Orbis World View

 

From poverty and hunger to climate change and preventable disease, the global challenges of 21st century are vast. Often the approach to addressing these issues is either one-dimensional, focusing on isolated issues in a particular location, or it is an attempt at universalism, without regard to local culture and populations.

The economic, environmental, social, and health challenges we face are both global and systemic and therefore leadership and solutions must also be defined by those terms. Globalization’s complex inter-connectedness has transcended these issues into the global arena. Many argue that globalization is responsible for the world’s ills. However, there is nothing inherently good or evil about globalization; it is a system of social, political, and economic phenomena.

As globalization is not the source of the issues before us, left unfettered, it will neither solve problems nor curb their effect. The extraordinary amount of access available through technology and transportation presents an increased opportunity for influence and scale beyond our borders. This access allows global solutions to have an impact of a size and scope equal to the issues we face.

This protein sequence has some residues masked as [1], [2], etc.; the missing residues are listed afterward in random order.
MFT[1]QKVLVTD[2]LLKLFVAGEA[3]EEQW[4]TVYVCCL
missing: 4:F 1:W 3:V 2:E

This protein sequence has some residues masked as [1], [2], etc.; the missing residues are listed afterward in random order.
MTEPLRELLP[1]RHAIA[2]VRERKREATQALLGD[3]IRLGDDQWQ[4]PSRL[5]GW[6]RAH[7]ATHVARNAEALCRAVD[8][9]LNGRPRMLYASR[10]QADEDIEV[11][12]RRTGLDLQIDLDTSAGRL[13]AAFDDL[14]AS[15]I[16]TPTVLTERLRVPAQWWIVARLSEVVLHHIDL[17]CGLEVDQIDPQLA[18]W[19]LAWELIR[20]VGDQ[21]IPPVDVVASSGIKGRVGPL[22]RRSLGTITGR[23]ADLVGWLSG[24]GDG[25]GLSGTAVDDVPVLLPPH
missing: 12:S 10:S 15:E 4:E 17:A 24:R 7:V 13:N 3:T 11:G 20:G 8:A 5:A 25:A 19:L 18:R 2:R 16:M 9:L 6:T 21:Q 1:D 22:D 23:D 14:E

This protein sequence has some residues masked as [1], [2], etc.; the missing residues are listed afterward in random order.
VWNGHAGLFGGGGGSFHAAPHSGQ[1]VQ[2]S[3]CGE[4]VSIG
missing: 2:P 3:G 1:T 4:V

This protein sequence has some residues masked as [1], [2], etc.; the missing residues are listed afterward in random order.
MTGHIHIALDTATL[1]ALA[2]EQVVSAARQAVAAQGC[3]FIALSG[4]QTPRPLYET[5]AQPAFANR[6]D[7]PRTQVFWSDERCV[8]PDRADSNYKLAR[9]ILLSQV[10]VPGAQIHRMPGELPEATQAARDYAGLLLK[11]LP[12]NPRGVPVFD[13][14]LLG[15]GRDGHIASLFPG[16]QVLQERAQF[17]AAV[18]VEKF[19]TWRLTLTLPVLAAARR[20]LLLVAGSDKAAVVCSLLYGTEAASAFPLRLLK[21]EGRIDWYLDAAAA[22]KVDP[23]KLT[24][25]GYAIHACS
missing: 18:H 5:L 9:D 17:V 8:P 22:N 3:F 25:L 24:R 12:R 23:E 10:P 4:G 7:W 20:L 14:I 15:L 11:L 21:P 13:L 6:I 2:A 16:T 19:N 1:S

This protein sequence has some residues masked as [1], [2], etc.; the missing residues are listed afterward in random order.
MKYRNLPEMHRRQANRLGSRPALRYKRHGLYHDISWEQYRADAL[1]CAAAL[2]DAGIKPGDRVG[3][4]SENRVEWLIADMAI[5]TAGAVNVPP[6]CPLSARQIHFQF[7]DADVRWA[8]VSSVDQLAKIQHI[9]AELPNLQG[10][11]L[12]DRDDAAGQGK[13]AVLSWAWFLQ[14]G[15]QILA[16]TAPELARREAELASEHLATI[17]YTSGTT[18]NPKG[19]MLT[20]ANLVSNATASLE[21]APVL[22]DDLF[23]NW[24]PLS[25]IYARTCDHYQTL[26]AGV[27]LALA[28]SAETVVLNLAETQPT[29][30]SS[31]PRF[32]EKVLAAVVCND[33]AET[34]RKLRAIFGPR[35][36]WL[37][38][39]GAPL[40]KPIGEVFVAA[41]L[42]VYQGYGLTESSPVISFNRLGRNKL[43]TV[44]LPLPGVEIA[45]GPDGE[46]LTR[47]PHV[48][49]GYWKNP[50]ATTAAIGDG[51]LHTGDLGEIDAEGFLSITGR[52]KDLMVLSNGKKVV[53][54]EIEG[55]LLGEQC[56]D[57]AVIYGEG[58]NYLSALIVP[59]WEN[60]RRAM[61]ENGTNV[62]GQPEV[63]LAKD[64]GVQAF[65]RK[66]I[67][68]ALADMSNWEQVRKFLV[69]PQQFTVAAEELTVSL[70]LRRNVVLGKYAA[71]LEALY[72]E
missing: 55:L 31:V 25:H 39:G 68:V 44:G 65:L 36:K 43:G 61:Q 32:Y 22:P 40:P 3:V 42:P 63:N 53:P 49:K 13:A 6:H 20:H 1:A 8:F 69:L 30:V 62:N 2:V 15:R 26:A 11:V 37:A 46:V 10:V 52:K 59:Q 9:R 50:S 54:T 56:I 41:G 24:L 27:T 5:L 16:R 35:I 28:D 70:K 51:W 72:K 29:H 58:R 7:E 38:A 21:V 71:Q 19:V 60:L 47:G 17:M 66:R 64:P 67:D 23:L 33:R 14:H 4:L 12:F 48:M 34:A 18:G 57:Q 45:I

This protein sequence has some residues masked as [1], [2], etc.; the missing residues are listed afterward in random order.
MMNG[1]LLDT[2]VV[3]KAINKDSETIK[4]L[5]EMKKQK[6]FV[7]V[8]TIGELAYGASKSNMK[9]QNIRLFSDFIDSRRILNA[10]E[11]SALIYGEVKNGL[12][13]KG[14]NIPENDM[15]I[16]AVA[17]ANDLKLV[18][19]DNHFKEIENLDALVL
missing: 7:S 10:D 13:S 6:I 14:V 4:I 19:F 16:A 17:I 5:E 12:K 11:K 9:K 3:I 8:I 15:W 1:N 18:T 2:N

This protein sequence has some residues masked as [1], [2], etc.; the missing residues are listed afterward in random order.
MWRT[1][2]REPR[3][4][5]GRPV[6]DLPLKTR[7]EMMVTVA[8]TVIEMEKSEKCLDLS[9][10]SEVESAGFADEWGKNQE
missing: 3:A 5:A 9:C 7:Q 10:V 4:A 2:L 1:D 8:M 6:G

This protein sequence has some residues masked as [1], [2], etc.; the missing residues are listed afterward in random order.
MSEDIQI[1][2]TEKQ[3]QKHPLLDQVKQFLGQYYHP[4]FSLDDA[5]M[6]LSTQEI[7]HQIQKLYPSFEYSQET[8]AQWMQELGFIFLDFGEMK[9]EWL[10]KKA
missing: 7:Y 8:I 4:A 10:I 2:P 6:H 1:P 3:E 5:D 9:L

Global leadership is the product of awareness, critical thinking, and action, and global leaders are those few who are at the forefront of effecting transformative global solutions. We must transcend geographical, cultural, ideological, and religious boundaries. We must begin to address global challenges at their root causes rather than merely treating their symptoms. We must inspire, empower, and develop leaders that will effectively utilize our complex system to create a more just and sustainable world.

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